I was really looking for a good opportunity to use Kevin Marquette’s PSGraph module. And I just got it. So I wrote a short script to generate a UML diagram of my class structure. That script quickly turned into a module. And I keep adding functionality to it.
In the process of enhancing
Write-CUClassdiagramI have quickly come to refactor the code, and went from a plain/simple AST filtering script to writing functions to get individual parts of the classes in a reusable manner E.G:
Because classes are so standardized, we can really write some cool automation around it, since we can trust everything of it. I have recently updated the module with a VERY cool new cmdlet:
Write-CUPesterTeststhis allows one to automatically generate Pester tests for you. See the following video:
I don’t know what you think about this, but I think this is awesome!
[Prateek]: I think it is not just awesome, but very useful because anything that makes us write less code it life changing 🙂 It would be very helpful to auto generate my pester tests. Thanks for this Stephane!
What Programming languages do you know apart from PowerShell and why did you learn it?
I read a lot of code examples in Java, without never writing a single line of code of it.
I mostly try to do everything with PS. When PS is not the right candidate for it, I switch to C#.
I also write some advance SQL queries from time to time.
Since I work in infrastructure automation I have never really needed to use another language. I mean, everything I needed to do, I always found a way with Powershell.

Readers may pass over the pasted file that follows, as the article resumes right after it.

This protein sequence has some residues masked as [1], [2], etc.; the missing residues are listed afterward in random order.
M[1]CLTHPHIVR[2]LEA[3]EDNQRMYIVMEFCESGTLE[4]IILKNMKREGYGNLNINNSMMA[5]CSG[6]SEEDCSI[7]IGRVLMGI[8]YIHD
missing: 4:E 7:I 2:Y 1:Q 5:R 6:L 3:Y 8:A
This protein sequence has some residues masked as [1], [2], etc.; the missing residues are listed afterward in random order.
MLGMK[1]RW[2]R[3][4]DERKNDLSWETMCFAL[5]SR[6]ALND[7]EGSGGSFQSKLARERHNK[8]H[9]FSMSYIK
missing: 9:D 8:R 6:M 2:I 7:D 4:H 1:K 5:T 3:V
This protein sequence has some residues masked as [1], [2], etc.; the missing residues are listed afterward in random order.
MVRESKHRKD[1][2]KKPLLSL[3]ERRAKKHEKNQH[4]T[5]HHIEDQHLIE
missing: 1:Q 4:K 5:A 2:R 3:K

If you are interviewing a candidate for a PowerShell specific profile what would be your top question if he/she is
Regardless of the level, I want to see the passion in their eyes. I think it is important to see that people like to learn new things, and are not afraid of diving into subjects that they don’t know yet.
For more advanced scripters, I think it is essential to have Object Oriented Programming knowledge (OOP). I have a politic where we write only classes. This makes things more ‘predictable’ and we can use cool tools like
PSClassUtilsmodule. Using classes actually allows us to gain a lot of time since we can use that automation I integrated into
PSClassUtilsto simplify our lives.
How did you get into speaking at your first PowerShell conference?
It simply felt like the next step to do actually. I do have pretty big modules (see above) which I would like to share with the world, and receive feedback on it. Talking at a conference seemed to be the best way to get that feedback.
What were you expecting when you wrote your first blog post?